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Palgrave Macmillan

Debating the Socialist Legacy and Capitalist Globalization in China

ISBN 9781137020765
Publication Date July 2014
Formats Hardcover Ebook (PDF) Ebook (EPUB) 
Publisher Palgrave Macmillan
Series China in Transformation

The first English collection of translated essays, by Chinese literary scholars, writers, and critics, this volume focuses on the legacy of socialist culture and post-socialist phenomena within the context of capitalist globalization. By rethinking socialism, literature, and culture in relation to the intellectual and cultural trends since the start of the reform and by debating the rise of the 'new left' culture, this book seeks to offer critical voices while evoking the themes of the socialist past to bear on the 21st-century Chinese intellectual and cultural scenes.

Zhong Xueping is Professor of Chinese Literature and Culture at Tufts University, USA. Her major publications include Masculinity Besieged? Issues of Modernity and Male Subjectivity in Chinese Literature of the Late Twentieth Century (2000) and Mainstream Culture Refocused: Television Drama, Society, and the Production of Meaning in Reform-Era China (2010).

Wang Ban is William Haas Professor in Chinese Studies at Stanford University, USA. His major publications include The Sublime Figure of History (1997) and Illuminations from the Past (2004).


Table of Contents
Introduction: Why Does Socialist Culture Matter Today?
PART I: RETHINKING SOCIALISM, LITERATURE, AND CULTURE
1. Shanghai as a Socialist City and Spatial Reconstruction; Luo Gang and Li Yun
2. One Village and One Novel: Revisiting Wenquantun Village; He Jixian and Lu Taiguang
3. Gender Politics and the Crisis of Socialist Aesthetics; Mao Jian
4. The Crisis of Socialism and Efforts to Overcome It; Cai Xiang
PART II: CRITICAL REFLECTION ON LITERATURE AND CULTURE SINCE THE REFORM
5. Mythification of the Reform-Era History: A Social-Historical Analysis of the Avant-Garde Literature; Liu Fusheng
6. Genealogy and Ideology of the Avant-Garde Fiction; He Guimei
7. Eight Key Terms in Literary Criticism; Cao Zhenglu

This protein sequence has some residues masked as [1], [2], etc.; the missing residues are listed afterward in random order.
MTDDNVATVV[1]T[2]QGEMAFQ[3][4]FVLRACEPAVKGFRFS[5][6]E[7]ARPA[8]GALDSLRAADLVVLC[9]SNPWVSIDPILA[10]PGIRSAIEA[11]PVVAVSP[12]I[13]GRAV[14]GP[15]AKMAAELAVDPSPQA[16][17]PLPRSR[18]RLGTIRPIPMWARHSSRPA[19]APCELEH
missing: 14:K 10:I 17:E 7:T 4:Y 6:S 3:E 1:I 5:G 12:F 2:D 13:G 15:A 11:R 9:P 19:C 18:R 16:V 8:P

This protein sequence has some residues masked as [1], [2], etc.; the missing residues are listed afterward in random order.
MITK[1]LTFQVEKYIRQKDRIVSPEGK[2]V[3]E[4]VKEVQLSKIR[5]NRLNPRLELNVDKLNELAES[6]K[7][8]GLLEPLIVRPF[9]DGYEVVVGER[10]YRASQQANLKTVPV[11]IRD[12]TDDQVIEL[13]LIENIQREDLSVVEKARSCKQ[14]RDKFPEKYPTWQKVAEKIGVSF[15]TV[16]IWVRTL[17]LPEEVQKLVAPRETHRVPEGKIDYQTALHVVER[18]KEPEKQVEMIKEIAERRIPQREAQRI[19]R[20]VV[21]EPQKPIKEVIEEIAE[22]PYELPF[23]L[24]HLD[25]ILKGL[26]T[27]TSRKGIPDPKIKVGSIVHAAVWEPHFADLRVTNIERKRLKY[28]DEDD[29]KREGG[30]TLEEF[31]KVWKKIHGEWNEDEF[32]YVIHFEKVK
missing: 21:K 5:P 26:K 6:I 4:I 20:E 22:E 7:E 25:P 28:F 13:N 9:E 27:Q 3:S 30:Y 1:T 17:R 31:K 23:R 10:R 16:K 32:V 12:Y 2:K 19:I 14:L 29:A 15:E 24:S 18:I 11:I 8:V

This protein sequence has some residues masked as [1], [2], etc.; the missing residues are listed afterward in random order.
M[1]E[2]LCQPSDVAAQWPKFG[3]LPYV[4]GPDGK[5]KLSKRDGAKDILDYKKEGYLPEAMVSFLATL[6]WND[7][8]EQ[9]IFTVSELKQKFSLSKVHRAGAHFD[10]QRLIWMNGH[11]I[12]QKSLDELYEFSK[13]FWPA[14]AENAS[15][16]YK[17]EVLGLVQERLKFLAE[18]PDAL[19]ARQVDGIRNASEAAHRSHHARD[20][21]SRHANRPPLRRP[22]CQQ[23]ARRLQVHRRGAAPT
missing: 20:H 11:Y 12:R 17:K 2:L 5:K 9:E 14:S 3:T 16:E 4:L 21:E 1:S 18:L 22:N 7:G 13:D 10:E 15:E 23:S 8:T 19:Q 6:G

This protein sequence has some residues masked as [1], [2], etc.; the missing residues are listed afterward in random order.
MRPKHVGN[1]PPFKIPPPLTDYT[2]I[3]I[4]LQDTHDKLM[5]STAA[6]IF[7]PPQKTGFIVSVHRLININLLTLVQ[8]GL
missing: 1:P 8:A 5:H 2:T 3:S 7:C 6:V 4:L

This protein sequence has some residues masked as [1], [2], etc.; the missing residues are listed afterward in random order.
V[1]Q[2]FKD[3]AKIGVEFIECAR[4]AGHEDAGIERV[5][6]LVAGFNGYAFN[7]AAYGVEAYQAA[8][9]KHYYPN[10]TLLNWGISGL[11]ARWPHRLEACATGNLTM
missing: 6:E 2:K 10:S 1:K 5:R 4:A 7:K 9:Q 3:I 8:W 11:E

8. Enjoyment: A New Experiment on Surrealist Writing: A Dialogue between Li Tuo and Yan Lianke
PART III: DEBATING THE RISE OF 'NEW LEFT' CULTURE AND 'SUBALTERN LITERATURE' IN THE REFORM ERA
9. The Rise of 'Subaltern Literature' in the 21st Century: A Speech at the Utopian Forum (2007); Li Yunlei
10. A Difficult Breakthrough: On Representing Subaltern Experiences; Nan Fan
11. Che Guevara: Notes on the Play, Its Production, and Reception; Huang Jisu
PART IV: PEOPLE'S LITERATURE AND CULTURE: FROM PAST TO FUTURE
12. The White-Haired Girl: Limitations and Potential of the New Interpretation; He Jixian
13. Subjective Identity, Revolutionary Consciousness, and People's Literature: Zhang Chengzhi and His Literature in the New Era; Zhang Hong
14. People's Literature: An Unfinished Historical Project; Kuang Xinnian

Cai Xiang, Shanghai University, China
Cao Zhenglu, Shenzhen University, China
Han Yuhai, Beijing University, China
He Guimei, Beijing University, China
He Jixian, Chinese Academy of Social Sciences
Huang Jisu, Chinese Academy of Social Sciences
Kuang Xinnian, Qinghua University, China
Li Yunlei, Editor, Arts and Literary Theory and Criticism
Li Tuo, Critic
Liu Fusheng, Hainan University, China
Lu Taiguang, Editor, Fiction Monthly
Luo Gang, East China Normal University
Mao Jian, East China Normal University
Nan Fan, Fujian Academy of Social Sciences
Yan Lianke, Writer
Zhang Hong, Communication University of China

Reviews

"Re-engaging socialist cultural texts, the editors and contributors—all prominent intellectual figures or leading New Left thinkers from China—call for a vigorous engagement with the socialist past as 'a real force of critique and contestation as well as a source of aspiration.' Rang[ing] from an analysis of literary and cultural texts produced during the socialist era to an investigation of recent New Left literature and critiques, the essays in Debating the Socialist Legacy enjoin readers to ponder the imposing and in many cases urgent challenges of rethinking socialism in the post-revolutionary age. How might key socialist concepts be redefined and reimagined in the present? For example, in the case of that crucial term, 'the people,' should it be broadened […] to reflect contemporary socioeconomic realities […] or should it be narrowed to indicate subalterns/peasants/workers in contemporary China? This is but one of the daunting but pressing issues raised by the essays in this timely and engaging volume." - Jie Liu, Professor of Chinese, University of the Pacific, USA (Modern Chinese Literature and Culture Resource Center Publication, 2015)
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